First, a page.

cuts in our refrigerated room. Primal cuts are, say, a side
of pork with the shoulder or butt attached to the chops. So
right now, we buy primal cuts and divide them into the final
pieces, like a pork tenderloin. We do have the old bone saw,
we just have to get it running.
But being a butcher is a dying
profession. Traditionally, the people you bought meat from
were the people who cut it up. The big [meat suppliers] now
do a lot of machine cutting. They put chickens on [conveyor]
belts and a machine cuts them up. It’s much cheaper to
do it that way, on an assembly line.
Some guy came in and said, “Wow, it looks so good in
here, you couldn’t even tell that girls did it!” But
I think people are more interested in the fact that the owners
are working in the store.
And so that probably means that the people selling
the meat don’t know a whole lot about what they’re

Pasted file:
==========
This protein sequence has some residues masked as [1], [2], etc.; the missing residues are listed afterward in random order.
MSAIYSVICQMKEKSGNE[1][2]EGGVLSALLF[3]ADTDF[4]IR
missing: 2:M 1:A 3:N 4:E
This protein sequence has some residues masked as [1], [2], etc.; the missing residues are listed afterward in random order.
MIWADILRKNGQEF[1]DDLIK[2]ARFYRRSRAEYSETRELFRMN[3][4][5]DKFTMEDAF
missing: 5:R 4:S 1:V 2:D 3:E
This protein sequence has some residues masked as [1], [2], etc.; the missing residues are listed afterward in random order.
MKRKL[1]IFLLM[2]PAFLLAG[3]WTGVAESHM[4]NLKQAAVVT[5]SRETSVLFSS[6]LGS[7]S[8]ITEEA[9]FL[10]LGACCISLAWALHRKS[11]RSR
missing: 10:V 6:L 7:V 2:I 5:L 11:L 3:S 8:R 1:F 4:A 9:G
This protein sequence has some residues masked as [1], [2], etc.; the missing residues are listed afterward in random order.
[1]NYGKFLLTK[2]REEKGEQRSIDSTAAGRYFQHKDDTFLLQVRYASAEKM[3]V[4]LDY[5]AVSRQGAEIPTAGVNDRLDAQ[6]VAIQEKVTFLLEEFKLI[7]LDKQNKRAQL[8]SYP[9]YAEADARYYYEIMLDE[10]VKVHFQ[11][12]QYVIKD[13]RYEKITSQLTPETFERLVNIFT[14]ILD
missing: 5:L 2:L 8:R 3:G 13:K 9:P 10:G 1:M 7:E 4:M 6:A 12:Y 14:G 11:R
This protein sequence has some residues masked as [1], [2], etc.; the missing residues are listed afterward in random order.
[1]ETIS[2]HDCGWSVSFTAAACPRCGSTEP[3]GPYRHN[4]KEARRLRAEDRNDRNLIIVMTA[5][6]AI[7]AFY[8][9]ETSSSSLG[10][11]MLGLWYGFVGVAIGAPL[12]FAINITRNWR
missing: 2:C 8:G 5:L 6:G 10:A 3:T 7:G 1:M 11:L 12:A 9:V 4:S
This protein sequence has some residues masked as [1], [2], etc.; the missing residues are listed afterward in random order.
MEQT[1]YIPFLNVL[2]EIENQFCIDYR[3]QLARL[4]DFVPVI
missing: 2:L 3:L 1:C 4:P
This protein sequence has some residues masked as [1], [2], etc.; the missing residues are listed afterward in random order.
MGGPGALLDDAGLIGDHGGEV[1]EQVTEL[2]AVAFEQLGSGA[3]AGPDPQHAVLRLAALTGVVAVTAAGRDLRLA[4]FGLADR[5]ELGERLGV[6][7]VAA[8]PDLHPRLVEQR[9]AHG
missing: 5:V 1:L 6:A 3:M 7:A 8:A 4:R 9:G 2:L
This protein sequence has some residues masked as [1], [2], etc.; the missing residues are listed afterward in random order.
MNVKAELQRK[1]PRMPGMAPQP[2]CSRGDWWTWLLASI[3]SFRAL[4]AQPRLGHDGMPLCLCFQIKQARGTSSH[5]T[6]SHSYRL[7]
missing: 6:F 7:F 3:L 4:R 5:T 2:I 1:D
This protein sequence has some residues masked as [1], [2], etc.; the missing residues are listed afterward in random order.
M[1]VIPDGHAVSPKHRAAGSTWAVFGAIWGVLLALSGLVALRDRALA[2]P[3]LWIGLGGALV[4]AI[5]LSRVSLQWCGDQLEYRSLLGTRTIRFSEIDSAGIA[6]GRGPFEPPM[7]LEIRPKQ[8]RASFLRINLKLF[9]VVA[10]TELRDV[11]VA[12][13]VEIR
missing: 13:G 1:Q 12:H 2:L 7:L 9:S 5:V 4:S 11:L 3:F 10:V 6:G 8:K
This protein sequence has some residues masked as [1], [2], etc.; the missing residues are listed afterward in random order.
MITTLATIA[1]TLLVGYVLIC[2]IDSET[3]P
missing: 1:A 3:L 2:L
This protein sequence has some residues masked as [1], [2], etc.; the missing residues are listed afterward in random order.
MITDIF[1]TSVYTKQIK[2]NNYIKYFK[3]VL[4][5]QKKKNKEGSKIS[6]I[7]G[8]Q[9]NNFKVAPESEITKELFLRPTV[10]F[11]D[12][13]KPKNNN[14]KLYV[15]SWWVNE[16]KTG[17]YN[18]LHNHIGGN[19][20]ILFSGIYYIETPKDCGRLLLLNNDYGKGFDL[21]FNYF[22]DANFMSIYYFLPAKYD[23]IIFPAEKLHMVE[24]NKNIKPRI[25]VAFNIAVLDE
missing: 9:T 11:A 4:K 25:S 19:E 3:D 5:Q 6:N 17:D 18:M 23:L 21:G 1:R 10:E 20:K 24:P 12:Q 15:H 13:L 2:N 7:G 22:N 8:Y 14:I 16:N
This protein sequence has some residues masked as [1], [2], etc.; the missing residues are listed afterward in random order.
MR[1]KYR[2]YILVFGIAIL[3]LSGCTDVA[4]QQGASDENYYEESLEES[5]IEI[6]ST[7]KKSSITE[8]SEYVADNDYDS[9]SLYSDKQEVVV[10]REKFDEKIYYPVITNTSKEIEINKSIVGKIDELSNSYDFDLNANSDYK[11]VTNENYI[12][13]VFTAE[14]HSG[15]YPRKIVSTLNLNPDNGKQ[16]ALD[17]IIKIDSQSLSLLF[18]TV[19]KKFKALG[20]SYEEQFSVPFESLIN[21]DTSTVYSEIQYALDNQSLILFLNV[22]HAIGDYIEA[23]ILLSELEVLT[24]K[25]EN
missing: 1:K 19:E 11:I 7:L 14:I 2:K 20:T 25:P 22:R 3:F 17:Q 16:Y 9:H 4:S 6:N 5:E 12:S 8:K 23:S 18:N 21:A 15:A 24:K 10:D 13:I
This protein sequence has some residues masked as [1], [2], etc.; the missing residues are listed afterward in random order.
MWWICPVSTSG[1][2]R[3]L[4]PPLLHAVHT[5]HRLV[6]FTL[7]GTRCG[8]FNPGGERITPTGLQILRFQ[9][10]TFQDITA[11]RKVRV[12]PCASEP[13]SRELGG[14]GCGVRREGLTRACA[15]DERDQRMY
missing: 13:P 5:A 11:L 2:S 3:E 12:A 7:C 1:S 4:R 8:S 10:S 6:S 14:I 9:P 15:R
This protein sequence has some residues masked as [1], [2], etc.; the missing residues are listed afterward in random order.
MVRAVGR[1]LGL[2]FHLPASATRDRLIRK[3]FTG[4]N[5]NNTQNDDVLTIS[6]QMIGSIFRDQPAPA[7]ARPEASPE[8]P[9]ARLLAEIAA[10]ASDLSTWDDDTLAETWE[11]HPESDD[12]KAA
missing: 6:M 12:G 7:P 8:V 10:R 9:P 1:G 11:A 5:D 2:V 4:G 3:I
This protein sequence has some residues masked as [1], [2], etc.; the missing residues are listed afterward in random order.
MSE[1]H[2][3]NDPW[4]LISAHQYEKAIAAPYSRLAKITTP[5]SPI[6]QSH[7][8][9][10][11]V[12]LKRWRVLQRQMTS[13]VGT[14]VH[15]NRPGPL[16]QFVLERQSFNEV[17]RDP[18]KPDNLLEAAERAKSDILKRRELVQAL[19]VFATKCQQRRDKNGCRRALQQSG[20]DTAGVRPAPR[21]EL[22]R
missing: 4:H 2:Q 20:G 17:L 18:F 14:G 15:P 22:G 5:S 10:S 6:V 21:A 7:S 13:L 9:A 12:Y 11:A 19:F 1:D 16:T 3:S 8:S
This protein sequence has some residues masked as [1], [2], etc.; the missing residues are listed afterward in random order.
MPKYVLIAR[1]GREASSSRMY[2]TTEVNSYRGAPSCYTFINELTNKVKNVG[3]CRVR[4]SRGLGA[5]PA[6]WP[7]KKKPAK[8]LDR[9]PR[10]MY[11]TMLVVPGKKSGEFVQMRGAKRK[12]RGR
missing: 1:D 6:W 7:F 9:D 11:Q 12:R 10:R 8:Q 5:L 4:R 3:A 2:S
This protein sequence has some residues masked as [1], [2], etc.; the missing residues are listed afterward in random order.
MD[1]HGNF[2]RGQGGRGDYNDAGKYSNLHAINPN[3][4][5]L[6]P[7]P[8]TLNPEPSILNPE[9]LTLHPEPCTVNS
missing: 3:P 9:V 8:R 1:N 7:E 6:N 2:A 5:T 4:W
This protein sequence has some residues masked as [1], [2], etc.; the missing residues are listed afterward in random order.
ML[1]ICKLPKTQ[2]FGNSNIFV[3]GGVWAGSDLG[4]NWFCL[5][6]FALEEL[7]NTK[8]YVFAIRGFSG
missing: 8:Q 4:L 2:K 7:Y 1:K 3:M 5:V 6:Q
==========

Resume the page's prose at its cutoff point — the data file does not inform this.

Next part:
Harrison: We hear that all the time from customers. More than
anything else, they miss having someone who knows what they’re
talking about. I grew up eating boneless skinless chicken breasts.
Our parents were so into the supermarket shopping experience,
where you get the same kinds of meat over and over again. People
really lost the ability to cook a lot of things.
What do you know about the old Cicero’s?
Harrison: Our landlord is the son of the original family who
owned the shop. What happened is that all of the parents
who had bought meat from his parents when he was growing
up here started to die or move away, and their kids started
shopping at Safeway, until eventually the place shut down.
This was more to them than a business. It was their community,
What did the place look like when you three arrived?
Wilson: There were lots of suspender brackets — like,
old man’s suspenders — in the desk drawer. Bullets.
And bullet holes in the glass.
Harrison: These guys were pack rats. We found bottles of schnapps
wrapped in butcher paper. Old nudie pictures in a secret cabinet.
Rolls of decades-old meat paper. Boxes of nails. They saved
What’s your sense of what it was like to be
a butcher back then?
Harrison: Well, the landlord told us that they never used to
lock the doors at night. And they used to sell everything on